Stingrays have very rough, sandpaper-like skin, a common trait among cartilagenous fishes.

S T I N G R AY SEPTUPLETS In late 2008, the Houston Zoo's Kipp Aquarium was proud to announce the birth of seven

Stingrays are sexually dimorphic, and males develop claspers as they mature.

baby stingray pups. Their mother, who was rescued by the U.S. Fish and Wildlife Service in 2004, has now given live birth to four litters here at the Zoo. Native to South American rivers, checkerboard freshwater stingrays (Potamotrygon schroederi) are basically miniature adults at birth. Their pectoral fins act as modified wings, which allow them to gracefully glide through water. Even at just a few weeks old, a checkerboard stingray is able to fend off its predators by inflicting a very painful sting with the barbs at the end of its tail. Before you come by the Kipp Aquarium or Natural Encounters building to see our stingrays and other water-dwelling plants and animals, watch video of our new pups at www.houstonzoo.org/baby-stingrays.

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Barbs at the end of stingray tails pose the biggest threat to their predators.


DEVELOPMENT NEWS Z o o F r i ends Family Party: THE BEASTS GO O N Co-chairs Sherri Hughey and Kelley Lubanko invite you and your family to flashback to the psychedelic 60s. Join Zoo Friends of Houston on Friday, May 1, 2009 from 6:30 p.m. - 10:30 p.m. for the 2009 Family Party: The Beasts Go On. This fun, family-friendly event raises money for a great cause – our Houston Zoo. Guests will enjoy far out food, funky entertainment, and go-go groovin’ in the natural Zoo setting. This year, the Zoo Friends of Houston is happy to recognize Katherine McGovern as honorary chair and will honor the memory of Dr. John P. McGovern, an internationally-known humanitarian who was passionate about our city and the education of its children. Together the McGoverns have demonstrated extraordinary leadership in support of the Zoo’s education and animal conservation programs over the years – most notably through their support of the John P. McGovern Children’s Zoo. Individual Tickets: Adults: $150 Children: $75 Table and Ticket information: Far Out Flamingos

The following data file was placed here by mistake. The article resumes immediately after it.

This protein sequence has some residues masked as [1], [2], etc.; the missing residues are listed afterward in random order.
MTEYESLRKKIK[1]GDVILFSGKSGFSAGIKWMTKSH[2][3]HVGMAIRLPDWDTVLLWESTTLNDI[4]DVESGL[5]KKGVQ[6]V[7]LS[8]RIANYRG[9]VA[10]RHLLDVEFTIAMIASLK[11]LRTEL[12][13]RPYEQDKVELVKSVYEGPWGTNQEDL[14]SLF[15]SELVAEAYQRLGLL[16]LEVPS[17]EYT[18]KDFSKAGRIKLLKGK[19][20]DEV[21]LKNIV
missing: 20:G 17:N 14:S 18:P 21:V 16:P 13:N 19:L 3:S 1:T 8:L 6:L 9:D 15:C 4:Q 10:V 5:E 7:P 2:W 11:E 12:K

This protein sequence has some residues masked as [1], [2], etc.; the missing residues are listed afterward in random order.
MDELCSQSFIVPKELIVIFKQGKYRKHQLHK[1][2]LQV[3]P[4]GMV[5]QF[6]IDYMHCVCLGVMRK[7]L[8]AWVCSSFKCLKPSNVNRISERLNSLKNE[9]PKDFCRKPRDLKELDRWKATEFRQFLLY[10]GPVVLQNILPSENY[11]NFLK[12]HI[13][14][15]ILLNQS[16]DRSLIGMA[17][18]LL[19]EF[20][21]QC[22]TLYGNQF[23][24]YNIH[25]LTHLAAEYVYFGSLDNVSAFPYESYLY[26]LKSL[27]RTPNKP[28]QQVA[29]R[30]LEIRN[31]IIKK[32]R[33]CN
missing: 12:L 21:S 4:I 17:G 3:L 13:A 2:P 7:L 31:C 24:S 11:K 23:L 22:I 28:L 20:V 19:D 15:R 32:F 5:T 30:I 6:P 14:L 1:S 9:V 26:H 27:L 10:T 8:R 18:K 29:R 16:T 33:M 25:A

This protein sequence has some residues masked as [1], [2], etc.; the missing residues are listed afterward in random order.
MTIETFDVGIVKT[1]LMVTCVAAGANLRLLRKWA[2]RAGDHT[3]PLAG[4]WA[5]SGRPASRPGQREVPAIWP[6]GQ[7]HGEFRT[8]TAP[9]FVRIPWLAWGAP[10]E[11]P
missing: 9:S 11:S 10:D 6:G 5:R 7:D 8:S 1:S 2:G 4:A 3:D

$50,000

Psychedelic Sea Lions

$25,000

Too Cool Toucans

$10,000

Groovy Gators

$5,000

Outta Site Okapis

$3,000